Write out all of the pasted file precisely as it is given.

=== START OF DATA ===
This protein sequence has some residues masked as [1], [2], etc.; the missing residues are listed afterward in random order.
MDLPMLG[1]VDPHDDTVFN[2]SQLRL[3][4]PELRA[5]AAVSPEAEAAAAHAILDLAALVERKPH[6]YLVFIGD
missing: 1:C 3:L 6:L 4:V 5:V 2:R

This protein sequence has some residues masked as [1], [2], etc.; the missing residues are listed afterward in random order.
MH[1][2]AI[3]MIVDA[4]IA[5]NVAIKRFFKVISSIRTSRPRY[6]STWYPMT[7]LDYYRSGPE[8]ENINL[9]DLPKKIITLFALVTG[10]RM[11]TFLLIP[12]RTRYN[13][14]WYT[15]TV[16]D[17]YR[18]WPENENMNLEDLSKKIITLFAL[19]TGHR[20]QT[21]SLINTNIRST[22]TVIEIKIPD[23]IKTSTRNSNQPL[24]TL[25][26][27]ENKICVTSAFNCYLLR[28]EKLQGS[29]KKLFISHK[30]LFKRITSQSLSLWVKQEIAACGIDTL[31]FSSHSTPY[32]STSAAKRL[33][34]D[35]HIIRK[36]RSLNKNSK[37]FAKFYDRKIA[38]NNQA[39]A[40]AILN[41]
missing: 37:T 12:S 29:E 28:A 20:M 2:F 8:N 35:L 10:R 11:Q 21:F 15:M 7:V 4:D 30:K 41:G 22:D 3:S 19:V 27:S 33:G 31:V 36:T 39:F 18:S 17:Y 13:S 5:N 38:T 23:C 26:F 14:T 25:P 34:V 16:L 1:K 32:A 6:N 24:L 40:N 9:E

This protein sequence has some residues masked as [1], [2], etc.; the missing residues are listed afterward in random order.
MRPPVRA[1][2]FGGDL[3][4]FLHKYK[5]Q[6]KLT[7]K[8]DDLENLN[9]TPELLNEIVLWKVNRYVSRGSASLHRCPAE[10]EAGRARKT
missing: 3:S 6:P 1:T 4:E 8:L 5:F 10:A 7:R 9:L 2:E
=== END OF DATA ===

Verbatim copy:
This protein sequence has some residues masked as [1], [2], etc.; the missing residues are listed afterward in random order.
MDLPMLG[1]VDPHDDTVFN[2]SQLRL[3][4]PELRA[5]AAVSPEAEAAAAHAILDLAALVERKPH[6]YLVFIGD
missing: 1:C 3:L 6:L 4:V 5:V 2:R

This protein sequence has some residues masked as [1], [2], etc.; the missing residues are listed afterward in random order.
MH[1][2]AI[3]MIVDA[4]IA[5]NVAIKRFFKVISSIRTSRPRY[6]STWYPMT[7]LDYYRSGPE[8]ENINL[9]DLPKKIITLFALVTG[10]RM[11]TFLLIP[12]RTRYN[13][14]WYT[15]TV[16]D[17]YR[18]WPENENMNLEDLSKKIITLFAL[19]TGHR[20]QT[21]SLINTNIRST[22]TVIEIKIPD[23]IKTSTRNSNQPL[24]TL[25][26][27]ENKICVTSAFNCYLLR[28]EKLQGS[29]KKLFISHK[30]LFKRITSQSLSLWVKQEIAACGIDTL[31]FSSHSTPY[32]STSAAKRL[33][34]D[35]HIIRK[36]RSLNKNSK[37]FAKFYDRKIA[38]NNQA[39]A[40]AILN[41]
missing: 37:T 12:S 29:E 28:A 20:M 2:F 8:N 35:L 10:R 11:Q 21:F 15:M 7:V 4:D 30:K 41:G 22:D 3:S 19:V 27:S 33:G 31:V 36:T 39:F 18:S 17:Y 13:S 5:N 38:T 23:C 26:F 14:T 25:P 34:V 16:L 1:K 32:A 6:N 24:L 40:N 9:E

This protein sequence has some residues masked as [1], [2], etc.; the missing residues are listed afterward in random order.
MRPPVRA[1][2]FGGDL[3][4]FLHKYK[5]Q[6]KLT[7]K[8]DDLENLN[9]TPELLNEIVLWKVNRYVSRGSASLHRCPAE[10]EAGRARKT
missing: 3:S 6:P 1:T 4:E 8:L 5:F 10:A 7:R 9:L 2:E